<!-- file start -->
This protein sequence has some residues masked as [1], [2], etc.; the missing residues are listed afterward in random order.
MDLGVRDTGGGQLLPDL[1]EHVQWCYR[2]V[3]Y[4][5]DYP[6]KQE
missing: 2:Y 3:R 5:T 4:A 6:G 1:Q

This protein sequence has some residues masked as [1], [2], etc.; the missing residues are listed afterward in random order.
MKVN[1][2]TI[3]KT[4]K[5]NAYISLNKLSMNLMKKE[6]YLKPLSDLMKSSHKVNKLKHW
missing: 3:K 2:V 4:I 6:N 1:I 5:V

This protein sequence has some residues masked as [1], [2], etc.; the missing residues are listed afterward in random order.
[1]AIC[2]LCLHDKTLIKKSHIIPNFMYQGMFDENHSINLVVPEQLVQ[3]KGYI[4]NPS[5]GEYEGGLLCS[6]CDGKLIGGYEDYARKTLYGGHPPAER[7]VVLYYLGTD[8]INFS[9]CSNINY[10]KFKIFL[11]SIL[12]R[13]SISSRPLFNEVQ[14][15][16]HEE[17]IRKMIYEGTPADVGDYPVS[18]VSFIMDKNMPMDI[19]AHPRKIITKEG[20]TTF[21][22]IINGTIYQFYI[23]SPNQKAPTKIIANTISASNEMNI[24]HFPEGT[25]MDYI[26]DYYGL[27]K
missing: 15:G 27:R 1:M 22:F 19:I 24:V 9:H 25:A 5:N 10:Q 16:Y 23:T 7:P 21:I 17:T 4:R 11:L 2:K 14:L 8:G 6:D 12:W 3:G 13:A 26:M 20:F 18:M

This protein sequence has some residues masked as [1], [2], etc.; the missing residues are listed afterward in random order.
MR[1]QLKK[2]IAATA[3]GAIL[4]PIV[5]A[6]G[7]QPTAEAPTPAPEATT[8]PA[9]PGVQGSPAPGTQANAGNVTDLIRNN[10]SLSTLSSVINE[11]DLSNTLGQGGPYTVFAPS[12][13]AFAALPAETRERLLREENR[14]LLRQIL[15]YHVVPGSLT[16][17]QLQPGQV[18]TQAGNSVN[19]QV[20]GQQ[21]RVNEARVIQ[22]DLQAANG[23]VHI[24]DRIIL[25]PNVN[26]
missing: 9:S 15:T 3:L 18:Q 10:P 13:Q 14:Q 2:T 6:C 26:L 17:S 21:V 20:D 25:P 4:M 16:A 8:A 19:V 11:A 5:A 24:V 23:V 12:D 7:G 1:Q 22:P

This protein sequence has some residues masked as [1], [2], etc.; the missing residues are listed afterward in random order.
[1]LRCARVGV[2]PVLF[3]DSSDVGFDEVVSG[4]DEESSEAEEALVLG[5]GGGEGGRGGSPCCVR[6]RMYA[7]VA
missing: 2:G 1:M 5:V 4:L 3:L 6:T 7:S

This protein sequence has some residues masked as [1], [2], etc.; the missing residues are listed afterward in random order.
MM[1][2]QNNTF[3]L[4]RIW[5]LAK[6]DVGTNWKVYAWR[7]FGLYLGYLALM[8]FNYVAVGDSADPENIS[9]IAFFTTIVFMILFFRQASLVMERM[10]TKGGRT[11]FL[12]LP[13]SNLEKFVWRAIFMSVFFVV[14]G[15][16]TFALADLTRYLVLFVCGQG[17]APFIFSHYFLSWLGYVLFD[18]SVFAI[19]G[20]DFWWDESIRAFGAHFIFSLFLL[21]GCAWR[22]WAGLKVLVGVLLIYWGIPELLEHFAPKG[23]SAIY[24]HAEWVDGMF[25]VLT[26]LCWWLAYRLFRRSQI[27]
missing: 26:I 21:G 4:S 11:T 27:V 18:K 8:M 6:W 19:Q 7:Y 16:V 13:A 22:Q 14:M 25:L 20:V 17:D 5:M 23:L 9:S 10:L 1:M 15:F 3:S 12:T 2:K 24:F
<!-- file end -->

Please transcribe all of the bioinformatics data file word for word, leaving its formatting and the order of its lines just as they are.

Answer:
This protein sequence has some residues masked as [1], [2], etc.; the missing residues are listed afterward in random order.
MDLGVRDTGGGQLLPDL[1]EHVQWCYR[2]V[3]Y[4][5]DYP[6]KQE
missing: 2:Y 3:R 5:T 4:A 6:G 1:Q

This protein sequence has some residues masked as [1], [2], etc.; the missing residues are listed afterward in random order.
MKVN[1][2]TI[3]KT[4]K[5]NAYISLNKLSMNLMKKE[6]YLKPLSDLMKSSHKVNKLKHW
missing: 3:K 2:V 4:I 6:N 1:I 5:V

This protein sequence has some residues masked as [1], [2], etc.; the missing residues are listed afterward in random order.
[1]AIC[2]LCLHDKTLIKKSHIIPNFMYQGMFDENHSINLVVPEQLVQ[3]KGYI[4]NPS[5]GEYEGGLLCS[6]CDGKLIGGYEDYARKTLYGGHPPAER[7]VVLYYLGTD[8]INFS[9]CSNINY[10]KFKIFL[11]SIL[12]R[13]SISSRPLFNEVQ[14][15][16]HEE[17]IRKMIYEGTPADVGDYPVS[18]VSFIMDKNMPMDI[19]AHPRKIITKEG[20]TTF[21][22]IINGTIYQFYI[23]SPNQKAPTKIIANTISASNEMNI[24]HFPEGT[25]MDYI[26]DYYGL[27]K
missing: 15:G 27:R 1:M 22:F 19:I 24:V 9:H 25:A 5:N 10:Q 16:Y 23:T 7:P 21:I 17:T 4:R 11:L 2:K 14:L 8:G 6:D 12:W 3:G 13:A 26:M 20:F 18:M

This protein sequence has some residues masked as [1], [2], etc.; the missing residues are listed afterward in random order.
MR[1]QLKK[2]IAATA[3]GAIL[4]PIV[5]A[6]G[7]QPTAEAPTPAPEATT[8]PA[9]PGVQGSPAPGTQANAGNVTDLIRNN[10]SLSTLSSVINE[11]DLSNTLGQGGPYTVFAPS[12][13]AFAALPAETRERLLREENR[14]LLRQIL[15]YHVVPGSLT[16][17]QLQPGQV[18]TQAGNSVN[19]QV[20]GQQ[21]RVNEARVIQ[22]DLQAANG[23]VHI[24]DRIIL[25]PNVN[26]
missing: 9:S 15:T 3:L 18:Q 10:P 13:Q 14:Q 2:T 6:C 26:L 17:S 21:V 20:D 25:P 4:M 16:A 8:A 19:V 11:A 5:A 24:V 23:V 12:D 7:G 1:Q 22:P

This protein sequence has some residues masked as [1], [2], etc.; the missing residues are listed afterward in random order.
[1]LRCARVGV[2]PVLF[3]DSSDVGFDEVVSG[4]DEESSEAEEALVLG[5]GGGEGGRGGSPCCVR[6]RMYA[7]VA
missing: 2:G 1:M 5:V 4:L 3:L 6:T 7:S

This protein sequence has some residues masked as [1], [2], etc.; the missing residues are listed afterward in random order.
MM[1][2]QNNTF[3]L[4]RIW[5]LAK[6]DVGTNWKVYAWR[7]FGLYLGYLALM[8]FNYVAVGDSADPENIS[9]IAFFTTIVFMILFFRQASLVMERM[10]TKGGRT[11]FL[12]LP[13]SNLEKFVWRAIFMSVFFVV[14]G[15][16]TFALADLTRYLVLFVCGQG[17]APFIFSHYFLSWLGYVLFD[18]SVFAI[19]G[20]DFWWDESIRAFGAHFIFSLFLL[21]GCAWR[22]WAGLKVLVGVLLIYWGIPELLEHFAPKG[23]SAIY[24]HAEWVDGMF[25]VLT[26]LCWWLAYRLFRRSQI[27]
missing: 26:I 21:G 4:S 11:T 27:V 18:K 8:M 6:W 19:Q 7:Y 16:V 13:A 22:Q 14:M 25:L 20:V 17:D 5:M 23:L 9:S 10:L 1:M 15:F 3:S 12:T 2:K 24:F